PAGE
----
One of the foundational threads of advice throughout all the art courses I’ve taken is to add details “for interest.” I’ve noticed that small brush strokes here and there add a lot to the piece.
Everything I’ve done based on my “interests” has borne great fruits: teaching, relationships, art, spiritual growth, and writing. When I pursued activities or work based on anything other than an authentic engagement, it never worked out.
“Interest,” it turns out, is essential to true joy.
After identifying your “flow” activities and optimal times, Daniel Pink suggests strategy #2:
Ask a Big Question
Clare Boothe Luce (one of the first women to serve in Congress) advised John F. Kennedy to create his sentence. For example, Abe Lincoln: “He preserved the Union and freed slaves.”
One way to focus your life to serve a greater purpose is to create your sentence.
“He raised four kids who became happy and health adults,” is one example.
Or, “She taught two generations of children how to read.” (Drive, pg. 155).
What is your sentence?
Tip #1 of 9 for Awakening Your Motivation: Give Yourself a Flow Test
In flow, people live “so deeply in the moment, and feel so utterly in control, that their sense of time, place, and even self melt away.”
If you haven’t identified what kind of activities engage you in this way, Pink suggests you set a timer for several random times throughout the day. When it goes off, record what you’re doing and how you’re feeling. You’ll soon find your “flow.”
This exercise can help you determine your optimal time of work and the “true source of your intrinsic motivation”!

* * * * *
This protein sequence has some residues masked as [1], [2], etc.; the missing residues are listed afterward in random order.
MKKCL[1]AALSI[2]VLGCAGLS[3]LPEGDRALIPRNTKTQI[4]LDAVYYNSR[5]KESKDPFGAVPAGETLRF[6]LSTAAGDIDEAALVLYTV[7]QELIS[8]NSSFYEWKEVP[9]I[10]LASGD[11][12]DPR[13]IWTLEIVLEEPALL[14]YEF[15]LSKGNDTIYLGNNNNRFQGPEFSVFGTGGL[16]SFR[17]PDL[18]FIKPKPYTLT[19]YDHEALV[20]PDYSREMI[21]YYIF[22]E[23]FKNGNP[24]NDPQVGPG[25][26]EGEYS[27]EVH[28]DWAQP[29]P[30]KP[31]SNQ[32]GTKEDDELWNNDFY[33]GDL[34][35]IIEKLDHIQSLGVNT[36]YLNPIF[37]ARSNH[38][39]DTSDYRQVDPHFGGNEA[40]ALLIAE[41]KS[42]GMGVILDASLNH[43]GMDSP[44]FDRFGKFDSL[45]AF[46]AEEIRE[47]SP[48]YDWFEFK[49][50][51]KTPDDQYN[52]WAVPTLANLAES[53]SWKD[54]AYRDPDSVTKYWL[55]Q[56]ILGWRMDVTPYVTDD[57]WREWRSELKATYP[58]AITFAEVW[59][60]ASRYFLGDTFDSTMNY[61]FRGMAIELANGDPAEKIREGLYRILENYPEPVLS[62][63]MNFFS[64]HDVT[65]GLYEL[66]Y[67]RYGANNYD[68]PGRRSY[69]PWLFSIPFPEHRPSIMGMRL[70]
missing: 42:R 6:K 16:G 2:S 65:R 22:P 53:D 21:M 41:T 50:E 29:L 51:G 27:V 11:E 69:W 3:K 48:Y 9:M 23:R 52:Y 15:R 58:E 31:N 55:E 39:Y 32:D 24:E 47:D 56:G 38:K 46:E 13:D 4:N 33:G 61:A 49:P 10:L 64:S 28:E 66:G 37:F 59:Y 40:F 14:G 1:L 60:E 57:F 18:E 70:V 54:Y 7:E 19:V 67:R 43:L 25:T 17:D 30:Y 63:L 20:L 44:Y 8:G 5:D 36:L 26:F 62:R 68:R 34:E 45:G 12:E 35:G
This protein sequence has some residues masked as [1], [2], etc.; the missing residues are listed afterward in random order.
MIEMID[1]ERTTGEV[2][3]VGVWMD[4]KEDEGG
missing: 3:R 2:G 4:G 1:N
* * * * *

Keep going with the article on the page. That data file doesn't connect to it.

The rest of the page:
My co-workers and I discuss motivation of our students on a daily basis. So-and-So is simply unmotivated…if only he would find his motivation, he’s smart enough to pass, etc. We
teachers agree that we cannot give our students motivation. We can only inspire. But that’s often not enough.
Everyone has experienced the lack of motivation to create or pursue a dream. What is it that creates the “click”? The decision to act and work toward a goal?
Daniel Pink of Drive asserts that our businesses are operating under an outdated and unproductive system of carrots and sticks. Bonuses simply do not work long-term. What works, then? His research shows that there are 3 essential elements for enhancing motivation:
- Autonomy – “the desire to direct our own lives”
- Mastery – “the urge to make progress and get better at something that matters” and
- Purpose – “the yearning to do what we do in the service of something larger than ourselves.”
Essentially, extrinsic motivators do not work. Treats or rewards for good grades, reading books, practicing piano…they can actually undermine intrinsic desires.
Tomorrow, I will cover the first of nine strategies Daniel Pink identifies to awaken your motivation.